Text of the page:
The major cities that meet these requirements are Hong Kong, Singapore, Dubai, Monaco and Luxembourg.

According to the global tribe, luxury is a unique combination of craftsmanship.

As we saw in the previous summary lines, the people in the tribal court set the trend. But that doesn't mean the other members just follow them, everyone follows the court-determined standards of luxury.

Because today's world is hyper-connected, people can keep a close eye on the global tribe to see what they're buying – and make it their goal.

Years ago fashion magazines were what gave us a glimpse of the trends, but these days you can go online every day and follow several Instagram accounts to see what famous court members are wearing and wearing. buy something.

Because their multicultural taste is considered the best, and because they have enough money to spend, the courts are now fully qualified to set the standard for world luxury.

And for the global tribe, luxury doesn't just mean expensive – it suggests something unique and handcrafted.

So, instead of just looking for fashion brands from Italy or France, the global tribe will decide on luxury with labels like "pre-order", "make to measure" or "make to order".

In the tribe, unique and handcrafted items are most appreciated.

There has been a recent outcry against machine-made biodegradable products. People want one-of-a-kind products that offer originality and artistry just like crafts. Those are products made with patience, passion and dedication – things that help put on a luxurious coat for the item.

For example, there are many expensive watches that are made by movement, but the handcrafted ones by Patek Philippe are always more coveted, thanks to the skill and finesse required to create them.

In short, the global tribe creates the highest standard of luxury and a system of associated complementary properties; Society's job now is to follow them.

Successful brands around the world follow global tribal luxury and capitalize on it.

So, if being part of a global tribe isn't within your reach, you might want to create a global brand that excites them and fulfills the needs of your tribe.

One of the first steps to a successful global brand is to sell your product in a way that affects people all over the world.

In the end, if you really start a brand that resonates with people, it has the potential to grow into a luxury brand.

Take Jeep as an example. They use a marketing strategy that advises people not to need a way because with Jeep they can make their own way. Men can remember this message because subconsciously every guy wants to become their own big boss and create their own rules.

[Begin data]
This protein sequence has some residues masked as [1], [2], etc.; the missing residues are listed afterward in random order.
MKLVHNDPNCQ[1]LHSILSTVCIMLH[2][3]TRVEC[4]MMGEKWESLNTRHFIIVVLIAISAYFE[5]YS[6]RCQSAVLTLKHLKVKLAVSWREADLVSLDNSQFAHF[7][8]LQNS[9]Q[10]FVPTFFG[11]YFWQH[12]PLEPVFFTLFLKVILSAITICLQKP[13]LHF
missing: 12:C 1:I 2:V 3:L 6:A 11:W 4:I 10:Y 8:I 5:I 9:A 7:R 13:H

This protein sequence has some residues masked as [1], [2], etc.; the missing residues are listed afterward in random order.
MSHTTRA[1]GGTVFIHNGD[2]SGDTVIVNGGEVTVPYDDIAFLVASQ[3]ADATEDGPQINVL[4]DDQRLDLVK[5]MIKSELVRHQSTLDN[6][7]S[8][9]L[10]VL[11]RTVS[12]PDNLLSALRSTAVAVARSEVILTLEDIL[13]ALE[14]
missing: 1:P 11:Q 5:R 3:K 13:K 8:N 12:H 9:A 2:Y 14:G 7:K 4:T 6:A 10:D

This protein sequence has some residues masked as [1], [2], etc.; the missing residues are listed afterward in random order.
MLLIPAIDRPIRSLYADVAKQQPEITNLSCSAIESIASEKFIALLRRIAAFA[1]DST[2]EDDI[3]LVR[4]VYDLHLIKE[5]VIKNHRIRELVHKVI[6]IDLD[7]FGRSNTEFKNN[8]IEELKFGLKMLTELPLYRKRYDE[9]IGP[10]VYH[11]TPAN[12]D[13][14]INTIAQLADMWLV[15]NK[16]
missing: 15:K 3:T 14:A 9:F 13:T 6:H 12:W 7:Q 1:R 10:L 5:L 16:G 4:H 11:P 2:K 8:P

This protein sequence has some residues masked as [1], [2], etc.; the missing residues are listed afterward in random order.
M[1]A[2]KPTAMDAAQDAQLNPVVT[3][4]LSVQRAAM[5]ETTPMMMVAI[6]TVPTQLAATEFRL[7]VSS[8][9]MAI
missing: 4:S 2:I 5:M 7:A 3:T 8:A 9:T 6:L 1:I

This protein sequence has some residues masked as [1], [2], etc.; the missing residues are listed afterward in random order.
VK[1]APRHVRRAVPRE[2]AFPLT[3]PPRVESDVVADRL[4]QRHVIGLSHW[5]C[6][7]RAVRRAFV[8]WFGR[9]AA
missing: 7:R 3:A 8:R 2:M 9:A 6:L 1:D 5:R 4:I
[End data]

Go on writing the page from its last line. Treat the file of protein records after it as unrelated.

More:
The success of Jeep's campaign shows us that if you understand what the global tribe aspires to, you can use that knowledge to create a long-lasting and luxurious product or brand.

Other brands succeed by capitalizing on the fact that the global tribe likes to be a special group with the privilege of easy mobility.

Laphroaige is a famous brand of Scotch whiskey that has implemented a marketing plan to make customers feel special.

They do this by offering their customers a membership to the Friends of Laphroaig club. And once they join the club, the offer becomes even more special: members will have the opportunity to purchase a square foot of land in Scotland.

In terms of travel, American Express knows that the global tribe wants to get around simply and quickly.

So they established a one-step international pick-up system. This allows passengers as soon as they land at the airport to have access to a personalized guide to guide them through the gates and assist with the formalities.

In doing so, American Express fulfills two key elements of the global tribe: they make customers feel special and they make commuting easier. And this is an arrow that hits two targets.

Final conclusion

The main message of the book:

The Universal Code is a new set of values ​​and beliefs shaped and composed by the global tribe. People respect the global tribe because they have multicultural palates and can follow them easily thanks to the hyperlinked nature of today's world. Global Tribes are international style icons that set the standard for luxury, by which they predict products that people around the world want to buy.

Action advice:

Let's integrate when going on a business trip abroad.

When you go abroad, even if you can't speak their language, try to blend in with the culture. This is especially important if you are there for business. Before meeting your business partner, prepare by learning about their country's customs, such as how to address your superiors, how to come to an agreement or dress code. .